This book highlights high-profile women like nationalist and suffragist Delia Parnell and labour organiser Mother Jones but it also brings to life women like Margaret Foley who gave a speech on the importance of women’s suffrage to a group of nuns in 1919 and was received with rapturous thanks and excitement. Theresa Kelly whose sudden death after she had attended an Anti-Poverty Society meeting, banned by Archbishop Corrigan of New York, led to questions of ex-communication and the eventual dismissal of the parish priest who allowed her burial in consecrated land. The changing social mission of the Catholic Church’s hierarchy and how it interacted and often initially conflicted with women-led reform movements is a strong theme throughout the book. These stories, and these women from across class boundaries, are used to emphasise the multiple layers of Irish American women’s activism across the forty-year period covered by McCarthy’s book.
Organised across three sections on labour activism, Irish nationalism, and women’s suffrage, Respectability & Reformdoes suffer from a certain amount of repetition. While this is expected within any book which emphasises links and connections, it can occasionally lead to feelings of déjà vu. McCarthy’s main focus is on Irish Catholic lay activism and though the chapter on women’s suffrage does emphasise cross-religious cooperation, there seems to be a disconnect between Irish Catholic women’s activism across society and middle-class activism which assumes Protestantism and non-Irish heritage.
McCarthy has provided scholars of the Irish diaspora, women’s lives, and reform movements with an important piece of research. It appeals on a range of levels. It is clearly written and provides a useful overview to Irish American women’s history. As it is also out in paperback, I would recommend its use on undergraduate modules. For those of us who research Irish diasporic history, it presents new ideas and presents connections across a range of movements while also bringing in the specifically Irish influences of nationalist and labour organisations.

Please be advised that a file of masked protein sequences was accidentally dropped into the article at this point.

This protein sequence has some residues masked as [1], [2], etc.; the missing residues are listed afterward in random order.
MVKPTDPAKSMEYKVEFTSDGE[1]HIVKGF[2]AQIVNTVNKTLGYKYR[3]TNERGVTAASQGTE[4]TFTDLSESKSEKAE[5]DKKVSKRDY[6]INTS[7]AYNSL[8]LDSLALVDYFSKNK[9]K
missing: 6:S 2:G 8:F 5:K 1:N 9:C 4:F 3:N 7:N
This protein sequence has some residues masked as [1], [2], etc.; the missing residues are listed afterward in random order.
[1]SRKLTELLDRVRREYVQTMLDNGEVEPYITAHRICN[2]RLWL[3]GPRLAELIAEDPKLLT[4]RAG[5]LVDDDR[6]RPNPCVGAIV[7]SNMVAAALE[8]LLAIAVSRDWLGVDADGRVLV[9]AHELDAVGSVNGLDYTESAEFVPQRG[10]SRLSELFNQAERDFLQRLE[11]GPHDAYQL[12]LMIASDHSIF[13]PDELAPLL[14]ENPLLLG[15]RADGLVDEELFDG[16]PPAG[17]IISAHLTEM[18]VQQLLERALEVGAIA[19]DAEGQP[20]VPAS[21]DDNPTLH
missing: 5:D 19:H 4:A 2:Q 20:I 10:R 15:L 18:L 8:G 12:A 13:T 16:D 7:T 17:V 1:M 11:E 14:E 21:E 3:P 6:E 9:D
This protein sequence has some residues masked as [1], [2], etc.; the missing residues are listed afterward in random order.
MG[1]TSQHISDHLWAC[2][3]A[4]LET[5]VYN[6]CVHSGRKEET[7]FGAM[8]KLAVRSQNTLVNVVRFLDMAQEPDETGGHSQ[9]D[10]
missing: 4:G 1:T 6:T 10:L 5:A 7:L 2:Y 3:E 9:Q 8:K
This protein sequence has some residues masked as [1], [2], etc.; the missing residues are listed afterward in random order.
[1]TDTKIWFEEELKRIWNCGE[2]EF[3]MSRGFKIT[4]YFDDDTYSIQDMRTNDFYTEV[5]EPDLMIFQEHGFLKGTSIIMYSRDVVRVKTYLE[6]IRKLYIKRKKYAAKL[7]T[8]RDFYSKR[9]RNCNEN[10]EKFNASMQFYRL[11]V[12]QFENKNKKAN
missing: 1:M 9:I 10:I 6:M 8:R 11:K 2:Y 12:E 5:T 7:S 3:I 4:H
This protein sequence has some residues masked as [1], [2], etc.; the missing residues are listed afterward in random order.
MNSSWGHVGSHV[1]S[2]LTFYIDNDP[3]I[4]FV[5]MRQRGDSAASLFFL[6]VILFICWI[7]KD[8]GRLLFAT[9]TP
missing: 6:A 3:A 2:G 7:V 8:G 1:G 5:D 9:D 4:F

The overarching theme of this book was the agency of women, and the willingness to utilise a range of experiences to bring about reform across American and Irish society. It also pulled out the limited and caveated support that women activists received from their brothers in the labour and nationalist movements, and within the Catholic Church. Ideas of respectability were used to both support and hinder women’s reform activists, and they were frequently abandoned when activities were deemed to bring the Church or labour organisation into disrepute.
Just as today, the public voices of these organisations were supportive when women’s reform measures seemed to hold no threat to men’s status, when it didn’t undermine the authority of religious and market institutions, or when women paid lip service to their traditional roles in the home. However, women activists also played on these ideas of respect and respectability utilising the economic power of the purse to boycott, by emphasising their position as mother and wife to sway public opinion, to gently persuade their beaus to support certain efforts, and also through their rising numbers in the teaching profession to financially support themselves and gain access to positions of power.
Tara McCarthy brings together the traditions of labour activism and Irish nationalism to persuasively argue that these movements influenced each other, and those activists went on to join and influence the women’s suffrage movement in the United States. She raises new questions and contributes an important piece of work to the history of Irish and diasporic Irish women’s social influence.
Dr Sophie Cooper is a postdoctoral researcher at the University of Edinburgh. She completed her PhD on Irish diasporic identity in Melbourne and Chicago during the nineteenth century in 2017.